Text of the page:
IRV, to avoid the early elimation due to being "squashed in the middle
with not enough first preferences" effect).
One point I should make that I don't believe that has been brought into
this debate is that PR methods do not elect independents. In my recent
state election, with 100 lower house single seats elected using IRV, and
20 upper house seats elected using STV, 7 independents won lower house
seats, no independents won upper house seats. I think independents are
great for the political process, as they are usually high community
spirited people who care for the people they represent. Only big parties
have the resources to malipulate public opinion on a mass scale.
Independents generally only have to resources to do some door knocking
in their area. However, if an independent connects with a large minority
of 40,000 or so voters he represents in each electorate in my state, he
can beat the major parties. This is next to impossible in a proportional
representation election, even if the quota is similar to a majority in a
single seat election, simply because independents have so much more
competition, and my states results support that fact. Note that also,
the government gained around 60% of the seats in the lower house, hence
the necessity of a proportionally represented upper house as a check on
government power. Note that minor parties gained no seats in the lower
house, but enough seats to hold the balance of power in the upper house.
In summary, mixed systems, particularly with separate houses provide.
Geographical representation (lower house) AND ideological representation
Potential for independents to gain seats (lower house).
Potential for minor parties to gain seats (upper house).
Protection from extremist forces (due to centralist lower house).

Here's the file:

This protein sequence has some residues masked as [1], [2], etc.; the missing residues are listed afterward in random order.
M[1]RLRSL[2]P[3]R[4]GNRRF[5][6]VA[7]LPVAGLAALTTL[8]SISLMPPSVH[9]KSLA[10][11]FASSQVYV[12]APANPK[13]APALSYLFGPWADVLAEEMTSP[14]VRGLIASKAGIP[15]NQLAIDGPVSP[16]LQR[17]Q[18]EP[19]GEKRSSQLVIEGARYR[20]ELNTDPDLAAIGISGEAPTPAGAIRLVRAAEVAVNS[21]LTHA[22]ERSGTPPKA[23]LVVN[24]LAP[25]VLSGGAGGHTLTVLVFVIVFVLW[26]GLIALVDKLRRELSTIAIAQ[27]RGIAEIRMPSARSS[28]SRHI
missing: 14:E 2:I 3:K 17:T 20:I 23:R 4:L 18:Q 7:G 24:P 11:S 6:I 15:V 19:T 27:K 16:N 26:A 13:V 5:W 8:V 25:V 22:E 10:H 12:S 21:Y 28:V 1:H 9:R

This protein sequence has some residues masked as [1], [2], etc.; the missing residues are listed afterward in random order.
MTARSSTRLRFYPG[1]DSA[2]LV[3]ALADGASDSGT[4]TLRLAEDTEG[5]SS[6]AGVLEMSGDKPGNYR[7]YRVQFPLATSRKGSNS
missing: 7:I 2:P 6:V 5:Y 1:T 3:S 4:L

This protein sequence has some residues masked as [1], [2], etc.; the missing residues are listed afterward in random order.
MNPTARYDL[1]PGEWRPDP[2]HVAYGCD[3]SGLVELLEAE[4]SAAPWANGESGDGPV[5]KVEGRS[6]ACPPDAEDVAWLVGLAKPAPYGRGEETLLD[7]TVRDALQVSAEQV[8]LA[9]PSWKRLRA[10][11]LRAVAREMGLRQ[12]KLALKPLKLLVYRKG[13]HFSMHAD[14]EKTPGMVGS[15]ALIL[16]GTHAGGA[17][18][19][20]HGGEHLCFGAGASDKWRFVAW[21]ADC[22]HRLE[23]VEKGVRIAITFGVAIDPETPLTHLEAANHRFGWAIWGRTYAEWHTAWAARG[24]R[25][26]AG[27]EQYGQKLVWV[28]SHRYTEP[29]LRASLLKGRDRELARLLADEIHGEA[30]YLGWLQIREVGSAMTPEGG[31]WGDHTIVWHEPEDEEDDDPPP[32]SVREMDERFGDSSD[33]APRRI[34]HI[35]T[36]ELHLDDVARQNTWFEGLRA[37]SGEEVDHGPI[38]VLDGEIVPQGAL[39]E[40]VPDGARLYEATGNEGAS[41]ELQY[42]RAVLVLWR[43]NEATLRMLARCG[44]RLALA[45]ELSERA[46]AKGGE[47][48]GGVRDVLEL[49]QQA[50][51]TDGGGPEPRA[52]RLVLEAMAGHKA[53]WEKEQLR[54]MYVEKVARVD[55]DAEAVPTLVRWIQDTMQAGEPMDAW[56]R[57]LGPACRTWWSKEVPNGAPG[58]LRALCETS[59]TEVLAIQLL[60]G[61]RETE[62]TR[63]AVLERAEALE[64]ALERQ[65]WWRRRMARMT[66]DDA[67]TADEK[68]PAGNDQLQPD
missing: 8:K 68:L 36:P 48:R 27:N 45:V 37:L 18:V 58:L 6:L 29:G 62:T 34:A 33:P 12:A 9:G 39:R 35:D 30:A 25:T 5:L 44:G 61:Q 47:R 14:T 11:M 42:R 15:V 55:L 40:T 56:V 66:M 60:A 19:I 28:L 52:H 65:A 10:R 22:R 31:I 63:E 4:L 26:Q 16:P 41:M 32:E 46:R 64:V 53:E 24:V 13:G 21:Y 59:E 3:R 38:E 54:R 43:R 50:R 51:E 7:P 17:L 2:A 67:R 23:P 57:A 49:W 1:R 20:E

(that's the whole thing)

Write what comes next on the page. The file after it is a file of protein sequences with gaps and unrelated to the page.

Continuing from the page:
Protection from power hungry government (due to diverse non-government
controled upper house)
A strong stable centralist government (lower house).
An effective house of review, due to diverse opinion (upper house).
I don't see what could be advantageous about single house systems over
dual ones? Possibly the lack of potential for blocking government
legistation, and if your the Chinese government, that may be a
disadvantage. Modern democracies however have safeguards because they
realise its better to get nothing done than potentially destroy the
freedom and fabric of society. More seats aren't particularly nessecary,
the upper house could get by with quite a few magnetudes less that the
lower house. And even though its preferable, you don't really need
another room, the upper and lower house could share as long as they
agree not to make a mess. Despite all this, I see people arguing whether
single seat or PR is better. Its a typical "lesser of two evils
argument", because both options are bad, and not many seems to waste
their plurality argument on the better "use a duel system with separate
houses". But if people started, it might just get up.